Finding and nurturing sporting talent at the grassroot level is very important to a
country’s future success. While countries like India entirely fail to give importance to this,
China is at the other end of the spectrum.
China has been a superpower at the Olympics since their first appearance at the games
in 1952 with a haul of over 600 medals which ranks them 7th in the all-time medal
standings. With this kind of success, it’s easy for viewers to disregard the cost that must
be paid to achieve it. Chinese sports schools begin training students as early as the age
of six and are put through gruelling regimes that push them to the limits of their physical
capability. The number of people that have to fail for one to succeed is so high, that we
have to question whether the price that is paid for the small chance of finding sporting
success is worth it. For instance, Chinese gymnast Zhang Shangwu, was a specialist in
the rings but injured his Achilles tendon and now sells bracelets in the Beijing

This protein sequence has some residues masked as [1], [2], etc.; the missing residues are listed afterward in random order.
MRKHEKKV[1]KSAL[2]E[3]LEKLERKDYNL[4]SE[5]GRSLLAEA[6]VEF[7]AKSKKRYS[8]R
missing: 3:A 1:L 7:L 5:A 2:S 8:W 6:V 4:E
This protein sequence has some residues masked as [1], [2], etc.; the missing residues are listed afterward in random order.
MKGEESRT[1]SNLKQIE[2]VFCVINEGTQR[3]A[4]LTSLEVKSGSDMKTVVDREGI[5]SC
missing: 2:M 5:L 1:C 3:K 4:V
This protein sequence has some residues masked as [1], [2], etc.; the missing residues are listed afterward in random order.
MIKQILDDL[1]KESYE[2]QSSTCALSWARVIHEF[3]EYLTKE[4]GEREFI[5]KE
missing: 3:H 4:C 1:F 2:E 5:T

subway.The ideology that it is impossible to go down two paths– in this case sports and
education, without dedicating adequate time to each one is archaic that exists in Indian
and Chinese societies along with many others. This is a way of thinking that I feel must
be replaced with focusing on finding the ideal balance between sports and the
classroom. A famous athlete to be inspired by is NFL Safety Troy Polamalu who achieved
a degree in history while he was still in the league; proving that it is very possible to reach
the highest level of sports and still have an education to fall back on.



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